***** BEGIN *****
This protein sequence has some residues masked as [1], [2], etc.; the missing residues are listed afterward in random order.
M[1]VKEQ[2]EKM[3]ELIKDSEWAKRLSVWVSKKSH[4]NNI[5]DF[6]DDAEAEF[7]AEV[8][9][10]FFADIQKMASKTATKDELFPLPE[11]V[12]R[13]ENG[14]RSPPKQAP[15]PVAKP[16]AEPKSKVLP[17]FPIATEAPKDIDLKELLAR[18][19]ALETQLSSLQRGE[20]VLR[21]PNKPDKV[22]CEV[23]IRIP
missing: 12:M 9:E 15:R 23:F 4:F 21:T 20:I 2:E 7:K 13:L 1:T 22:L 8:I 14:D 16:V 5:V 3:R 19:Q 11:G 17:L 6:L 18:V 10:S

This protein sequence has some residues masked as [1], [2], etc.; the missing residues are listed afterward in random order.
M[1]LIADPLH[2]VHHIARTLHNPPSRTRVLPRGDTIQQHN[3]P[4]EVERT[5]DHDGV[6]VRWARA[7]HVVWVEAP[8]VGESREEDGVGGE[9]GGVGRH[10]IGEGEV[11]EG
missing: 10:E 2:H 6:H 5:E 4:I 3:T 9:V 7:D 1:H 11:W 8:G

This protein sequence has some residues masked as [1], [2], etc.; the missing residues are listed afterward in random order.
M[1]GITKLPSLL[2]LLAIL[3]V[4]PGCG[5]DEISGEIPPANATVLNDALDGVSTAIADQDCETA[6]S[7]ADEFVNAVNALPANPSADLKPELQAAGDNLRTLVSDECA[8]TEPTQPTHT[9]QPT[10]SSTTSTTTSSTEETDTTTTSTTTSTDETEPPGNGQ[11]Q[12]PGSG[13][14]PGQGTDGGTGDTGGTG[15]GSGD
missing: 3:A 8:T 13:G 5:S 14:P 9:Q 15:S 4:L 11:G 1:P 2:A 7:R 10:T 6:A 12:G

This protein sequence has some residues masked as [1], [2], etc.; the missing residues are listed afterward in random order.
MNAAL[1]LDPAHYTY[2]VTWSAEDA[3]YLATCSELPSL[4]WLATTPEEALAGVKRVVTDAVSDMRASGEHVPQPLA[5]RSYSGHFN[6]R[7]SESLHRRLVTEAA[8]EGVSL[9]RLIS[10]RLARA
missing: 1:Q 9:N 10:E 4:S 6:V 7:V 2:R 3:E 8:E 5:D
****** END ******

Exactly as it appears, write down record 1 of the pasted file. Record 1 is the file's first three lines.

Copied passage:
This protein sequence has some residues masked as [1], [2], etc.; the missing residues are listed afterward in random order.
M[1]VKEQ[2]EKM[3]ELIKDSEWAKRLSVWVSKKSH[4]NNI[5]DF[6]DDAEAEF[7]AEV[8][9][10]FFADIQKMASKTATKDELFPLPE[11]V[12]R[13]ENG[14]RSPPKQAP[15]PVAKP[16]AEPKSKVLP[17]FPIATEAPKDIDLKELLAR[18][19]ALETQLSSLQRGE[20]VLR[21]PNKPDKV[22]CEV[23]IRIP
missing: 12:M 9:E 15:R 23:F 4:F 21:T 20:I 2:E 7:K 13:L 1:T 22:L 8:I 14:D 16:V 5:V 3:R 19:Q 11:G 17:L 6:L 18:V 10:S